Australasian Physical & Engineering Sciences in Medicine

, Volume 34, Issue 3, pp 345–350

Hidden stressors in the clonogenic assay used in radiobiology experiments


  • M. D. E. Potter
    • Faculty of MedicineUniversity of Sydney
    • Department of Radiation OncologyRoyal Prince Alfred Hospital
    • Department of Radiation OncologyRoyal Prince Alfred Hospital
    • School of PhysicsUniversity of Sydney
  • S. Rizvi
    • Department of Radiation OncologyRoyal Prince Alfred Hospital
  • D. R. McKenzie
    • School of PhysicsUniversity of Sydney
Scientific Paper

DOI: 10.1007/s13246-011-0082-4

Cite this article as:
Potter, M.D.E., Suchowerska, N., Rizvi, S. et al. Australas Phys Eng Sci Med (2011) 34: 345. doi:10.1007/s13246-011-0082-4


While clonogenic assays are extensively used in radiobiology, there is no widely accepted procedure for choosing the composition of the cell culture media. Cell line suppliers recommend a specific culture medium for each cell line, however a researcher will frequently customize this aspect of the protocol by supplementing the recommended support medium with additives. For example, many researchers add antibiotics, in order to avoid contamination of cells and the consequent loss of data, with little discussion of the influence of the antibiotics on the clonogenic survival of the cells. It is assumed that the effect of any variables in the growth medium on cell survival is taken into consideration by comparing the survival fraction relative to that of controls grown under the same conditions. In the search for better cancer treatment, the effect of various stressors on clonogenic cell survival is under investigation. This study seeks to identify and test potential stressors commonly introduced into the cell culture medium, which may confound the response to radiation.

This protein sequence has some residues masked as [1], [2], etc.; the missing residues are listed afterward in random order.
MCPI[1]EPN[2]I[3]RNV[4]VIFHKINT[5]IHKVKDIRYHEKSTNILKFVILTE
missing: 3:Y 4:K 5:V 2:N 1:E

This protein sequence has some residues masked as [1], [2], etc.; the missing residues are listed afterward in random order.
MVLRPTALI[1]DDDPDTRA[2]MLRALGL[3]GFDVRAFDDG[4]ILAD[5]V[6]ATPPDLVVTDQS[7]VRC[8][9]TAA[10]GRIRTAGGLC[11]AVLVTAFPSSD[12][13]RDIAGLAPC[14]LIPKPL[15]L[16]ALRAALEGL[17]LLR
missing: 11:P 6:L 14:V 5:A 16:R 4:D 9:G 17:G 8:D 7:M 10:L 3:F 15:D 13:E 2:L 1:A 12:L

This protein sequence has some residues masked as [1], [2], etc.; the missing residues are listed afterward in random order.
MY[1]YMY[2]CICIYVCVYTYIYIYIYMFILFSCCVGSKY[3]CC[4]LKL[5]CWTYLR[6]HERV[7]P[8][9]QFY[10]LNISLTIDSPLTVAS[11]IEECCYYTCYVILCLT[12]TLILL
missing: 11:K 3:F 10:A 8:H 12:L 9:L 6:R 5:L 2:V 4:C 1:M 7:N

Clonogenic assayBystander effectCell culture mediaCell growth stressorsRadiobiology

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© Australasian College of Physical Scientists and Engineers in Medicine 2011